Almost every day I talk to someone who is having a training problem with a dog. In every case, there is an underlying misunderstanding that explains it away. It happens to me, too. I'll give you a great example.
Antecedents: I took my puppy to work everyday (yes, my boss is amazing). At lunch time I would tuck him into his crate under my desk. One day, I reached for him and he skittered away. I laughed. Cute, right? So I cornered him and tucked him in and went to lunch. The next day, when I reached for him and then pursued him around the cubicle for a few minutes, my office mate (also a dog person) howled with laughter. She told me she had watched me train my puppy to avoid getting picked up for days. What??
Think about it. Let's assume the puppy has a good life, likes me and likes coming to work with me. Why would he run from me? Because the only time I pick him up is to isolate him ---something a happy puppy will work to avoid by running away. Training 101: if one activity is followed by an undesirable happening several times, a dog will recognize and avoid that activity in the future. Oh boy.
Consequences: The second mistake trainers make is deciding on a reward without asking the dog if the reward is worth working for. It doesn't have to be food, either. If you want your dog to do A, and he doesn't do it, look at what happens immediately following A. No matter what you think, I can assure you, whatever it is, your dog doesn't like it enough to work for it.
This is prevalent when people assume that dogs like to be patted on the head. Handlers who use patting as a reward often end up with poorly trained dogs because most dogs don't like it. I'm not talking about the wonderful ear massages or belly rubs your dog already works for, I'm talking about the trainer who thumps his dog on the head and says, "Good Boy" just a little loudly and is shocked that his dog doesn't work hard for more of that.
Timing: Dogs link events to one another the closer they are in time. You can easily teach your dog to get a treat for barking at a jogger by waiting one second longer than necessary to reward him for noticing the jogger. If your dog is doing more of what you need or a little less, try marking the behavior just a little earlier to see if it changes in the right direction. Went the wrong way? Then mark a little later. Don't use a marker? Add one. All it takes is having the reward ready and pairing it with a word you and your dog come to know means, "that's it!" As we are all aware, many trainers use a clicker or a whistle but a word is just as good.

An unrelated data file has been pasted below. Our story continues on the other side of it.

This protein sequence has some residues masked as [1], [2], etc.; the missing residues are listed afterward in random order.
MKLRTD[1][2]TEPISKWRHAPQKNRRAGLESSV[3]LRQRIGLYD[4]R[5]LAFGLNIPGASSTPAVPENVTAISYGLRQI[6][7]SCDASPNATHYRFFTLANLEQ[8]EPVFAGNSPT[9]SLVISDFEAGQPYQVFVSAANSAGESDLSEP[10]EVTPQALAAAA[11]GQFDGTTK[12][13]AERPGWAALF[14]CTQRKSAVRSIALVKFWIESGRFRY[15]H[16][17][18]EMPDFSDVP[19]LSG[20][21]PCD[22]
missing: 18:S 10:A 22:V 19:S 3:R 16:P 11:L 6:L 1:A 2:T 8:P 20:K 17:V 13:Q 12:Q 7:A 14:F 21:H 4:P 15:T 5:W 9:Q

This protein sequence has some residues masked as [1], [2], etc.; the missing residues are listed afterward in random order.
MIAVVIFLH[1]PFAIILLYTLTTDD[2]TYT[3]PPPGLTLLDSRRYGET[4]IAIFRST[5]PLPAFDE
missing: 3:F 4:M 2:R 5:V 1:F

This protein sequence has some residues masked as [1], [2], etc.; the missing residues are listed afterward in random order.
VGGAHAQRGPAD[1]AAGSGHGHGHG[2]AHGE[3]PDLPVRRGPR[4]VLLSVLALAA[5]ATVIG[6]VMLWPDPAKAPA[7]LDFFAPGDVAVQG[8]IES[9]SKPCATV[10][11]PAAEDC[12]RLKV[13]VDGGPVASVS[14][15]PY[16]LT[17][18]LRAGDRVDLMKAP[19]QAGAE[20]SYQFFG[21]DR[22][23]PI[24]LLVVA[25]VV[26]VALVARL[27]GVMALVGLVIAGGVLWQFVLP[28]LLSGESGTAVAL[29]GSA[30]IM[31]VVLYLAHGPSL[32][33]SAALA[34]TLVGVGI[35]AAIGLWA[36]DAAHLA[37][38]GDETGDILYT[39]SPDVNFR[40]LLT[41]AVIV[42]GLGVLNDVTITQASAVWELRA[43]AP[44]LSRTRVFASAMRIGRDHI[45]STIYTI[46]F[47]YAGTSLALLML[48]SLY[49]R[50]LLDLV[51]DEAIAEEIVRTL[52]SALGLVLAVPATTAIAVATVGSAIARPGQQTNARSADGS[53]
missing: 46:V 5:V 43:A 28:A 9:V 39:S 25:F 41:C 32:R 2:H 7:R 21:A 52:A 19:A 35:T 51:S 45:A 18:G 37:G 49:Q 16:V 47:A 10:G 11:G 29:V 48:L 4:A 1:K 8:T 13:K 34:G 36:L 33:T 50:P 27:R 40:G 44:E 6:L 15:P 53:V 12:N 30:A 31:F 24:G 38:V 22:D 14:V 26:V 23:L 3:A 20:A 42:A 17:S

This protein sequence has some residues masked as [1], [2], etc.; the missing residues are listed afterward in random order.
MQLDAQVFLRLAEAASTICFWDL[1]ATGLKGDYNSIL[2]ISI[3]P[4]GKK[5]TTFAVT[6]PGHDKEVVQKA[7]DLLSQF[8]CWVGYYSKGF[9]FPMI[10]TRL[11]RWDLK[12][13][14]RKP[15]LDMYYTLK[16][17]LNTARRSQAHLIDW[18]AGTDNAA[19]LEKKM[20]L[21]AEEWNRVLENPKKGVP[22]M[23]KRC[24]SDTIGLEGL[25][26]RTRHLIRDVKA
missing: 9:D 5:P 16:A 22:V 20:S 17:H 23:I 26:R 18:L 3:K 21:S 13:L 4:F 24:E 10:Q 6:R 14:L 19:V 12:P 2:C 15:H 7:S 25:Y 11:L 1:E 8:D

Punishment: Let's assume you've looked at antecedents and consequences and that's not causing your training issues. The number two training mistake we all make is not using all the tools in the learning box. While it has been scientifically proven that the best way to teach a new behavior is without aversives, this does not mean that we should not use all four quadrants of the learning matrix to train dogs. In a recent blog, Tyler Muto, points out that some force free trainers will go so far as to say that euthanasia is better than using positive punishment to solve dog problems. Um, wow.
Let's clarify. Punishment fails to teach when it is misused. Even force free trainers use punishment. They just don't know it. Failing to deliver the treat based on criteria such as a straight sit, is punishing a crooked sit. Fact. Of course, hurting or intimidating a dog is a bad idea for your relationship. If you are a bully, your dog will be, too and science backs that up. But if a dangerous behavior leads to something a dog would work to avoid, after he has failed to respond to a cue for an alternate behavior he knows well, lives are saved. And this can always be done without hurting or scaring the dog.All four quadrants are tools for proofing any behavior. Refusing to use them is silly.
Generalize: Another training mistake is failing to generalize a behavior to many situations. Ian Dunbar has an excellent test for this. He puts a $50 on the table and tells trainers it's theirs if their dog will sit on cue. Ha! I'll take that bet. Then he says, "I want you to face the wall, stand on one foot and whisper sit. If your dog does it, you get the $". Oh. Well my dog needs me to face forward, lean back and hold my hand up like I have a biscuit. It's also best if we are indoors and no other dogs are playing nearby. In other words, your dog does not understand "sit" exactly. He's on the way but you need to fade the extraneous cues and work in new places and despite distractions. Generalize.
Training time: The last mistake we make is expecting training to take a long time. We plan an session here or a lesson there without seeing results. We don't realize that a dog learns a new task in a few sessions that are a few minutes long throughout our normal lives together. Your dog may not sit on cue with distractions but he knows the sound of your keys from two floors away. You've trained the keys sound without even dragging out any equipment or putting off any household chores for training time. How did that happen? Asking your dog to sit before meals or opening the door for a romp in the yard would increase your practice opportunities to 10 per day, without changing anything. If he doesn't respond to the cue, you punish him by taking away the thing he wanted. Yes, this means you can't ask him to sit for the door opening when you are in a hurry to let him out because if he fails, you can't open the door. So maybe it will only increase your opportunities to 7 per day. That's still enough to train your dog well.
Interesting research shows that dogs learn as much in three sessions per week as they do in 7 so stop delaying training time for life. It's already happening all around you. Use it and avoid these common training mistakes whenever you can.